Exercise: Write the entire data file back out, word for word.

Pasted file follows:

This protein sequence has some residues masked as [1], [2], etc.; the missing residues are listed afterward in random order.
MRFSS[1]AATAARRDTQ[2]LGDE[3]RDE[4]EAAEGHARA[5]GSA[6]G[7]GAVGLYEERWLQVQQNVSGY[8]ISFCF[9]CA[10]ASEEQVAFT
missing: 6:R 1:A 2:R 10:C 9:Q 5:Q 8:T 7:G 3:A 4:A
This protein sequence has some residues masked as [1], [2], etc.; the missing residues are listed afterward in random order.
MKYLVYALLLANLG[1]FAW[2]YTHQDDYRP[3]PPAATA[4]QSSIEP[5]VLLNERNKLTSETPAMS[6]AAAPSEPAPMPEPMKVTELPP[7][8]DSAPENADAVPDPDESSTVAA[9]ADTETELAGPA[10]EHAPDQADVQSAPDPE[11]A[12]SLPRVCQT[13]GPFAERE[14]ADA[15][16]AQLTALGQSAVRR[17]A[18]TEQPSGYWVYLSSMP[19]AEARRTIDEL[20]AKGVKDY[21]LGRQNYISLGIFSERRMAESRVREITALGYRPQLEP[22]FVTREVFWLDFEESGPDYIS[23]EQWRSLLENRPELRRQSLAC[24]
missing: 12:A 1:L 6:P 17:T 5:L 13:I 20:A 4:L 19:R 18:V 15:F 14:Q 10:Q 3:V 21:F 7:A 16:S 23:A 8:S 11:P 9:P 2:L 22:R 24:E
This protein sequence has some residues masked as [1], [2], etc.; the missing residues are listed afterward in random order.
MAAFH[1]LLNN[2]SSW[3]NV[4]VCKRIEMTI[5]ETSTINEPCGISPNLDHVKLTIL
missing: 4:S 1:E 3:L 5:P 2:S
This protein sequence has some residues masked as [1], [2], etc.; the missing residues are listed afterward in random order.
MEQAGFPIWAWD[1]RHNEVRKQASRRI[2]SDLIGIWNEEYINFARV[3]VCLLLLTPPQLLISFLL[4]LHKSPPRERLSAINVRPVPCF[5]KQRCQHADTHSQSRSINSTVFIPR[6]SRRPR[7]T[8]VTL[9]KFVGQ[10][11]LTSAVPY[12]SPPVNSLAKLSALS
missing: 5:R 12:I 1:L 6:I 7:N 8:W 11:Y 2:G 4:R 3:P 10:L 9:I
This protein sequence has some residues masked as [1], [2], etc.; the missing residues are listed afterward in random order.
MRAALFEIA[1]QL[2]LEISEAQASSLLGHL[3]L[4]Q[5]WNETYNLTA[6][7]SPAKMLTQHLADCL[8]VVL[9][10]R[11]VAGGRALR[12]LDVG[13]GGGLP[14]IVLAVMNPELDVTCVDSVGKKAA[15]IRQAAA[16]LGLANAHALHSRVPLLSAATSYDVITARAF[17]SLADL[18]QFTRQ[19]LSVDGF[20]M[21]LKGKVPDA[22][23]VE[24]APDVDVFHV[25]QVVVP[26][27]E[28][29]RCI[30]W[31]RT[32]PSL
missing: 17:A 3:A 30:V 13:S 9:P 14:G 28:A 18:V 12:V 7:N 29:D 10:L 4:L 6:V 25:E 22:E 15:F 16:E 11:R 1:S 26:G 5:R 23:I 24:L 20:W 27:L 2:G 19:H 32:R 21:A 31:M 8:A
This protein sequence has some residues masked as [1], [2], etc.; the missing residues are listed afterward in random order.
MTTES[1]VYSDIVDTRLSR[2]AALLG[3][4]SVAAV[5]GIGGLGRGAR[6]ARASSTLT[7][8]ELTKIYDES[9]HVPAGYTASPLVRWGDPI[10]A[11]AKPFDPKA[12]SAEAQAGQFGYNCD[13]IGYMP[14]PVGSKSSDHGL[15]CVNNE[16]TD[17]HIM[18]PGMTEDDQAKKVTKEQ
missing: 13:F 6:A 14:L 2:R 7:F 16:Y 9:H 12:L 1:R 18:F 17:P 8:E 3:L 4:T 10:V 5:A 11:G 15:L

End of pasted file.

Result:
This protein sequence has some residues masked as [1], [2], etc.; the missing residues are listed afterward in random order.
MRFSS[1]AATAARRDTQ[2]LGDE[3]RDE[4]EAAEGHARA[5]GSA[6]G[7]GAVGLYEERWLQVQQNVSGY[8]ISFCF[9]CA[10]ASEEQVAFT
missing: 6:R 1:A 2:R 10:C 9:Q 5:Q 8:T 7:G 3:A 4:A
This protein sequence has some residues masked as [1], [2], etc.; the missing residues are listed afterward in random order.
MKYLVYALLLANLG[1]FAW[2]YTHQDDYRP[3]PPAATA[4]QSSIEP[5]VLLNERNKLTSETPAMS[6]AAAPSEPAPMPEPMKVTELPP[7][8]DSAPENADAVPDPDESSTVAA[9]ADTETELAGPA[10]EHAPDQADVQSAPDPE[11]A[12]SLPRVCQT[13]GPFAERE[14]ADA[15][16]AQLTALGQSAVRR[17]A[18]TEQPSGYWVYLSSMP[19]AEARRTIDEL[20]AKGVKDY[21]LGRQNYISLGIFSERRMAESRVREITALGYRPQLEP[22]FVTREVFWLDFEESGPDYIS[23]EQWRSLLENRPELRRQSLAC[24]
missing: 12:A 1:L 6:P 17:T 5:L 13:I 20:A 4:L 19:R 18:V 15:F 14:Q 10:Q 3:V 21:F 7:A 16:S 23:A 8:S 11:P 9:P 2:L 22:R 24:E
This protein sequence has some residues masked as [1], [2], etc.; the missing residues are listed afterward in random order.
MAAFH[1]LLNN[2]SSW[3]NV[4]VCKRIEMTI[5]ETSTINEPCGISPNLDHVKLTIL
missing: 4:S 1:E 3:L 5:P 2:S
This protein sequence has some residues masked as [1], [2], etc.; the missing residues are listed afterward in random order.
MEQAGFPIWAWD[1]RHNEVRKQASRRI[2]SDLIGIWNEEYINFARV[3]VCLLLLTPPQLLISFLL[4]LHKSPPRERLSAINVRPVPCF[5]KQRCQHADTHSQSRSINSTVFIPR[6]SRRPR[7]T[8]VTL[9]KFVGQ[10][11]LTSAVPY[12]SPPVNSLAKLSALS
missing: 5:R 12:I 1:L 6:I 7:N 8:W 11:Y 2:G 4:R 3:P 10:L 9:I
This protein sequence has some residues masked as [1], [2], etc.; the missing residues are listed afterward in random order.
MRAALFEIA[1]QL[2]LEISEAQASSLLGHL[3]L[4]Q[5]WNETYNLTA[6][7]SPAKMLTQHLADCL[8]VVL[9][10]R[11]VAGGRALR[12]LDVG[13]GGGLP[14]IVLAVMNPELDVTCVDSVGKKAA[15]IRQAAA[16]LGLANAHALHSRVPLLSAATSYDVITARAF[17]SLADL[18]QFTRQ[19]LSVDGF[20]M[21]LKGKVPDA[22][23]VE[24]APDVDVFHV[25]QVVVP[26][27]E[28][29]RCI[30]W[31]RT[32]PSL
missing: 17:A 3:A 30:V 13:S 9:P 14:G 28:A 18:V 12:V 7:N 29:D 10:L 4:L 6:V 25:E 22:E 15:F 16:E 11:R 1:S 26:G 5:R 23:I 24:L 20:W 27:L 2:G 19:H 32:R 21:A 31:M 8:A
This protein sequence has some residues masked as [1], [2], etc.; the missing residues are listed afterward in random order.
MTTES[1]VYSDIVDTRLSR[2]AALLG[3][4]SVAAV[5]GIGGLGRGAR[6]ARASSTLT[7][8]ELTKIYDES[9]HVPAGYTASPLVRWGDPI[10]A[11]AKPFDPKA[12]SAEAQAGQFGYNCD[13]IGYMP[14]PVGSKSSDHGL[15]CVNNE[16]TD[17]HIM[18]PGMTEDDQAKKVTKEQ
missing: 13:F 6:A 14:L 2:R 7:F 16:Y 9:H 12:L 1:R 18:F 17:P 8:E 3:L 4:T 10:V 5:A 11:G 15:L